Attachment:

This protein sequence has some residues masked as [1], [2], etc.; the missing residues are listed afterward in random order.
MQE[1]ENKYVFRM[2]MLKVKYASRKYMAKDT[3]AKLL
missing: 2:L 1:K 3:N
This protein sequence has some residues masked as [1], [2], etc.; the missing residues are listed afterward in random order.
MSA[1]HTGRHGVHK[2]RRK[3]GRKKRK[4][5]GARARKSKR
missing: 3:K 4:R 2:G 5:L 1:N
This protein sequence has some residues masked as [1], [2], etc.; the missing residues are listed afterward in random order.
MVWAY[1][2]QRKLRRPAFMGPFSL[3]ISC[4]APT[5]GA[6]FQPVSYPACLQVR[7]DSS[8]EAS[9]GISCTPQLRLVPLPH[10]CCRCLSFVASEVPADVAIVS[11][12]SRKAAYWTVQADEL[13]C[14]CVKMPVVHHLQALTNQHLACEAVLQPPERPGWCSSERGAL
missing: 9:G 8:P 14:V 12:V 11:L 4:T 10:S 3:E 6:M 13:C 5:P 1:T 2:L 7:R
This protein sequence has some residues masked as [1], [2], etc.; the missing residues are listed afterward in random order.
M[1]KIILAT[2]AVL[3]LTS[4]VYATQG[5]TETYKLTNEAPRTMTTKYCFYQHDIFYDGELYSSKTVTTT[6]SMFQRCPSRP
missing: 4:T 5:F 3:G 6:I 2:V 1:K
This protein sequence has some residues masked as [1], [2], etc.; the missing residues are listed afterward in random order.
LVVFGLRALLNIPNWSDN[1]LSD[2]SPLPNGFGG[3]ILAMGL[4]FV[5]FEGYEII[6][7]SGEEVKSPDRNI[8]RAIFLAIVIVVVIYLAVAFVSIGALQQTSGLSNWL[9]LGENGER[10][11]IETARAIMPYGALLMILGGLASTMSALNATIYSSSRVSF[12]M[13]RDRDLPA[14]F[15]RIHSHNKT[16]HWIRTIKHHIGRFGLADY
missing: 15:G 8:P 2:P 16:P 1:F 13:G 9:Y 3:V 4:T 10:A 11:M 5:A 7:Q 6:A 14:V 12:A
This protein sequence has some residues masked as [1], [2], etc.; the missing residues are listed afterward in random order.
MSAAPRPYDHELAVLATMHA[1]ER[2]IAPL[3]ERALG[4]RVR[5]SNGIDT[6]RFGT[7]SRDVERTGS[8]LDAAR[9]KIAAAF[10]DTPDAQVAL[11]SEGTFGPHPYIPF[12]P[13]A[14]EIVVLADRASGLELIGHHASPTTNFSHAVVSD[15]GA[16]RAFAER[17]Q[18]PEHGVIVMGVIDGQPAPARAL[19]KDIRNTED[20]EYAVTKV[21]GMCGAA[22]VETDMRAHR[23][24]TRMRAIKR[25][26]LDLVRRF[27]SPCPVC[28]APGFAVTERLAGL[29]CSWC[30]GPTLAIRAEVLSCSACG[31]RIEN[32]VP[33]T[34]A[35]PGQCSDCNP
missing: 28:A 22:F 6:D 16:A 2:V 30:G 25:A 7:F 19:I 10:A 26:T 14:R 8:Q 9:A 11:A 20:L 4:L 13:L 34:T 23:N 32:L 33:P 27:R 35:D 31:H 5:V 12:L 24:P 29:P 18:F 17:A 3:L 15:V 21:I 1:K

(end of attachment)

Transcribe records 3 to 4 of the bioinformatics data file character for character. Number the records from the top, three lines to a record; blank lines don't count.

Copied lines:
This protein sequence has some residues masked as [1], [2], etc.; the missing residues are listed afterward in random order.
MVWAY[1][2]QRKLRRPAFMGPFSL[3]ISC[4]APT[5]GA[6]FQPVSYPACLQVR[7]DSS[8]EAS[9]GISCTPQLRLVPLPH[10]CCRCLSFVASEVPADVAIVS[11][12]SRKAAYWTVQADEL[13]C[14]CVKMPVVHHLQALTNQHLACEAVLQPPERPGWCSSERGAL
missing: 9:G 8:P 14:V 12:V 11:L 4:T 10:S 3:E 6:M 13:C 5:P 1:T 2:L 7:R
This protein sequence has some residues masked as [1], [2], etc.; the missing residues are listed afterward in random order.
M[1]KIILAT[2]AVL[3]LTS[4]VYATQG[5]TETYKLTNEAPRTMTTKYCFYQHDIFYDGELYSSKTVTTT[6]SMFQRCPSRP
missing: 4:T 5:F 3:G 6:I 2:V 1:K